# Efficiently evaluating $\int x^{4}e^{-x}dx$ [duplicate]

This question already has an answer here:

The integral I am trying to compute is this:

$$\int x^{4}e^{-x}dx$$

I got the right answer but I had to integrate by parts multiple times. Only thing is it took a long time to do the computations. I was wondering whether there are any more efficient ways of computing this integral or is integration by parts the only way to do this question?

Edit: This question is similar to the question linked but slightly different because in the other question they are asking for any method to integrate the function which included integration by parts. In this question I acknowledge that integration by parts is a method that can be used to evaluate the integral but am looking for the most efficient way. This question has also generated different responses than the question linked such as the tabular method.

## marked as duplicate by J. M. is a poor mathematician, Semiclassical, T. Bongers, Pierre-Guy Plamondon, user147263 Apr 11 '16 at 23:31

This question has been asked before and already has an answer. If those answers do not fully address your question, please ask a new question.

• Would need limits for this if you intend a numerical answer. Not meant to be a trivial statement since if the upper limit is infinity then more computation needed. – jim Apr 10 '16 at 18:50
• @mikevandernaald Gamma function has a limits , there is no limits – openspace Apr 10 '16 at 18:51
• I think that the simplest way to compute it is integrating by parts. – Crostul Apr 10 '16 at 18:52
• In the original question I was attempted the limits of integration were from 0 to 1 – user262291 Apr 10 '16 at 18:52
• Use the tabular method pages.pacificcoast.net/~cazelais/187/tabular.pdf – user258700 Apr 10 '16 at 18:57

## 3 Answers

While it still entails integration by parts, there exists a "quick" method of doing the integration by parts called the Tabular Method. Basically, you start with a table that has $3$ columns. One with alternating signs, one with a $u$ and one with $dv$. In the column for $u$, you should put the term that will eventually go to zero after multiple differentiations. In the last column is $dv$ which you will integrate multiple times. You'll want to pick something you can still integrate multiple times for $dv$. So in $\displaystyle \int x^4e^{-x}\,dx$, we can create the following table: $$\begin{matrix} & u & dv \\ + &x^4 & e^{-x} \\ - & 4x^3 & -e^{-x} \\ + & 12 x^2 & e^{-x} \\ - & 24x & -e^{-x} \\ + & 24 & e^{-x} \\ - & 0 & -e^{-x}.\end{matrix}$$ we now have all the parts to compute our solution. You start at the very first $+$, and multiply the corresponding $u$ term with the $dv$ term on the very next line. Continue this process until you get to the end of the $dv$ column. So our solution is $$\int x^4e^{-x}\,dx = -x^4e^{-x} -4x^3e^{-x} -12x^2e^{-x}-24xe^{-x}-24e^{-x} + C$$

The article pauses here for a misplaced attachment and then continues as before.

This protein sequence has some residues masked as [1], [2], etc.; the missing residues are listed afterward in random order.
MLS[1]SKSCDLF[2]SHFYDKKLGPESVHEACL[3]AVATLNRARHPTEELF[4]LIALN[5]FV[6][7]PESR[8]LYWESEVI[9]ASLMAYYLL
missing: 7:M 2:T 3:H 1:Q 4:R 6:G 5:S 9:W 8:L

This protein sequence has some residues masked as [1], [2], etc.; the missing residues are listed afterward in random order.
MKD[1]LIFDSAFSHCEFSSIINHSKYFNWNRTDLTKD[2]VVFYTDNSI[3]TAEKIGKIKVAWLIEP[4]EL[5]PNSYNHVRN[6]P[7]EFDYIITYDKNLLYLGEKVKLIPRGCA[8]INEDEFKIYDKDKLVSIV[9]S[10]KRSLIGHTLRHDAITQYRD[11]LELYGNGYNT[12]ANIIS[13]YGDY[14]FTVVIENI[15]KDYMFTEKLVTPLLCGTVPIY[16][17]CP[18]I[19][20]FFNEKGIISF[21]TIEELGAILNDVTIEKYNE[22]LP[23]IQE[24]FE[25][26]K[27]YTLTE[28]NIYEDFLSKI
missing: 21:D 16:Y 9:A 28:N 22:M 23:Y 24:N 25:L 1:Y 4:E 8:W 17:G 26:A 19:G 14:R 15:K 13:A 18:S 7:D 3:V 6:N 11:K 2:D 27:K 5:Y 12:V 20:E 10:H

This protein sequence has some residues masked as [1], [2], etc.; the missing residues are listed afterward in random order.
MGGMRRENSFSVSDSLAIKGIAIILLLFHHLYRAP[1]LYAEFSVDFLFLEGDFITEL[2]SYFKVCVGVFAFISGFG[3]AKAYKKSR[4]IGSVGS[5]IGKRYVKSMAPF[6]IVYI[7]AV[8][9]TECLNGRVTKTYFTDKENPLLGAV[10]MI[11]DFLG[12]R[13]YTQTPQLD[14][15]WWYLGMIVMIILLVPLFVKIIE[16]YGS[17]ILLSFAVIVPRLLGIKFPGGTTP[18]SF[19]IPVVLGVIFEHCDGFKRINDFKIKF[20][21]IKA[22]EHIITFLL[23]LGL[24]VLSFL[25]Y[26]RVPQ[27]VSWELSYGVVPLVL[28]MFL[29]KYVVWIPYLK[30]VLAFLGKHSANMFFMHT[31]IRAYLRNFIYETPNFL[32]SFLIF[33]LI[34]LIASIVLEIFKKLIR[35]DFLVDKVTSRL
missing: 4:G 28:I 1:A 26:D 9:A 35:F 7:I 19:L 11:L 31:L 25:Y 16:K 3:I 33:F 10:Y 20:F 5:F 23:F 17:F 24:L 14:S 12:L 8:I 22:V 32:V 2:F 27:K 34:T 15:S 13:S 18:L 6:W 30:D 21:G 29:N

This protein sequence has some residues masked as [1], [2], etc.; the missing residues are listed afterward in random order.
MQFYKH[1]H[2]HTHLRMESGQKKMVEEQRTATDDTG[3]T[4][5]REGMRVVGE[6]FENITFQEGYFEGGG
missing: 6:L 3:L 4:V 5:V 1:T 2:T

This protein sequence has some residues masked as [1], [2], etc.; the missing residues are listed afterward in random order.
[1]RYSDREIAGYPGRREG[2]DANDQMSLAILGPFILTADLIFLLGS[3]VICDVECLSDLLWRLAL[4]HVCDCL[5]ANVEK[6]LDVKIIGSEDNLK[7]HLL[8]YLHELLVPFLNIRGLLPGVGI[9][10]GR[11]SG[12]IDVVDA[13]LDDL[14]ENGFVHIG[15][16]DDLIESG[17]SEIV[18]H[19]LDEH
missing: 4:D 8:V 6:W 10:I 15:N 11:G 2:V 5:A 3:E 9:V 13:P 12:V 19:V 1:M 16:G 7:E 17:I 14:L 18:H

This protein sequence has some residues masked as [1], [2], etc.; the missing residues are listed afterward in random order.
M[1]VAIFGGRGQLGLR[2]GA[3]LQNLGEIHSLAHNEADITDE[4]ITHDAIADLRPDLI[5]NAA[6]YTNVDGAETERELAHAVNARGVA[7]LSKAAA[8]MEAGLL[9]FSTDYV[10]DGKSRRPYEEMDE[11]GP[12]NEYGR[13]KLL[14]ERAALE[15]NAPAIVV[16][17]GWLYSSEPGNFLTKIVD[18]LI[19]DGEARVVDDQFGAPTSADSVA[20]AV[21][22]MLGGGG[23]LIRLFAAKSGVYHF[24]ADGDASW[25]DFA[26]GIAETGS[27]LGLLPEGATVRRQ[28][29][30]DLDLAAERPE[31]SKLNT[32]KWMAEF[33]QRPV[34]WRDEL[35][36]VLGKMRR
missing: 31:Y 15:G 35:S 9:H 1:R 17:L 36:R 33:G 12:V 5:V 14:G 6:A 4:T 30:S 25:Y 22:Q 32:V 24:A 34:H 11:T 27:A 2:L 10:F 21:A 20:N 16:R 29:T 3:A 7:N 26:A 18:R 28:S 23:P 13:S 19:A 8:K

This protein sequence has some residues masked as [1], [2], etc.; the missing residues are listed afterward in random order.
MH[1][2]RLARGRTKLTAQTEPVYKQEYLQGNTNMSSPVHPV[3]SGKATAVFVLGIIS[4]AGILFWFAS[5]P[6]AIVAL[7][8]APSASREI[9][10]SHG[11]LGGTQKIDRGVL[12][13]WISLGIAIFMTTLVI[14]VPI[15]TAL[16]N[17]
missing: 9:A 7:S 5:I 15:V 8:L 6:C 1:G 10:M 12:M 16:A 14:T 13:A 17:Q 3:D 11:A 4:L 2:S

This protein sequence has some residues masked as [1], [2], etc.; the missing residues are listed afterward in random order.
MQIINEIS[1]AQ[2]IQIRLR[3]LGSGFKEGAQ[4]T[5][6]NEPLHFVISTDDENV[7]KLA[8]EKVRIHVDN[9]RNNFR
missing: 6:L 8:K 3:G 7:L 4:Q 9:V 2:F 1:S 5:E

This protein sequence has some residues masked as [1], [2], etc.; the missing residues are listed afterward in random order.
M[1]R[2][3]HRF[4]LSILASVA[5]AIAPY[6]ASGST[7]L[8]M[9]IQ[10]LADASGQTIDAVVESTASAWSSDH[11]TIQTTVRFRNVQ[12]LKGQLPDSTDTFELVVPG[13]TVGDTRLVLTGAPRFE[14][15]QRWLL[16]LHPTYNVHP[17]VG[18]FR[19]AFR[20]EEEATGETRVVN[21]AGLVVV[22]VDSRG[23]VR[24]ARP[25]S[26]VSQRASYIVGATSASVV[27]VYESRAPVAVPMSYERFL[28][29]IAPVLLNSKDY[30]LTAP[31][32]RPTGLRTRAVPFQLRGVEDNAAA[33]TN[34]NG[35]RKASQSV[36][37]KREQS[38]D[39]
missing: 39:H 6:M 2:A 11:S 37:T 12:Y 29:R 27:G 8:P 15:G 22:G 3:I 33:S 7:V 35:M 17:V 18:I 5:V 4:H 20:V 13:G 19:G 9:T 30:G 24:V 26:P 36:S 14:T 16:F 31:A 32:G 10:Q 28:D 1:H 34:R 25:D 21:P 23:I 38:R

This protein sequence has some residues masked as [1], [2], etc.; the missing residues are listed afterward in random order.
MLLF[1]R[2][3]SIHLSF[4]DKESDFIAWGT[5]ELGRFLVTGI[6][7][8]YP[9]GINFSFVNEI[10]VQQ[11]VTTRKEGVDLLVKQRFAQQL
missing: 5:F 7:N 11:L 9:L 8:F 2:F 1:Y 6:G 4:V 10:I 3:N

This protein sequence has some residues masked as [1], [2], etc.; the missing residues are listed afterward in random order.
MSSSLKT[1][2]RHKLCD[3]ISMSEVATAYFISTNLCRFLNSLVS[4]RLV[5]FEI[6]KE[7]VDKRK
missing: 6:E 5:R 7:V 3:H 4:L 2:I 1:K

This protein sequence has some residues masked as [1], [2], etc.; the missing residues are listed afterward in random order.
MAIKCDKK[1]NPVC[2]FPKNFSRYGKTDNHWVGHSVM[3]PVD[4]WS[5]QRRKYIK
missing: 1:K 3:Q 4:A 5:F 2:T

• Why $-x^4e^{-x}$ instead of $x^4e^{-x}$ (and similar questions for the other terms)? – PyRulez Apr 11 '16 at 1:25
• It's because $x^4$ is multiplied by $-e^{-x}$ (the $dv$ entry on the second line). – jtbandes Apr 11 '16 at 3:03
• Yes, the $dv$ entry on the next line is the $v$, the integration, of the the $dv$ entry on the current line. This is what we want $\int u dv = uv - \int v du$. – Dominic108 Apr 11 '16 at 11:11

Usually this kind of integrals can be handled by making

\begin{align*} \int x^4e^{-x}\,\mathrm dx&=-x^4e^{-x} + (Ax^3+Bx^2+Cx+E)e^{-x} \end{align*} Where $A,\;B,\;C$, and $E$ are constants which satisfies $$x^4e^{-x}+(-4-A)x^3e^{-x}+(3A-B)x^2e^{-x}+(2B-C)xe^{-x}+(C-E)e^{-x}=x^4e^{-x}$$ So \begin{align*} -4-A&=0\\ 3A-B&=0\\ 2B-C&=0\\ C-E&=0 \end{align*} Then $A=-4$, $\;B=3A=-12$, $\;C=2B=-24$ and $E=C=-24$, then \begin{align*} \int x^4e^{-x}\,\mathrm dx&=-(x^4+4x^3+12x^2+24x+24)e^{-x}+K \end{align*} where $K$ is a constant.

Also, here is a more general problem related.

Here is a nice little trick to integrate it without using partial integration. $$\int x^4 e^{-x} \,\mathrm dx = \left. \frac{\mathrm d^4}{\mathrm d \alpha^4}\int e^{-\alpha x} \,\mathrm dx \right|_{\alpha=1} = \left.- \frac{\mathrm d^4}{\mathrm d \alpha^4} \frac{1}{\alpha} e^{-\alpha x}\right|_{\alpha=1}$$ The idea is to introduca a variable $\alpha$ in the exponent and write the $x^4$ term as the fourth derivative with respect to $\alpha$. This is especially helpful when you want to calculate the definite integral $\int_0^\infty$ because in this case the differentiation greatly simplifies. $$\int\limits_0^\infty x^n e^{-x} \,\mathrm dx = (-1)^n \left. \frac{\mathrm d^n}{\mathrm d \alpha^n} \frac{1}{\alpha} \right|_{\alpha=1} = n!\stackrel{n=4}{=} 24$$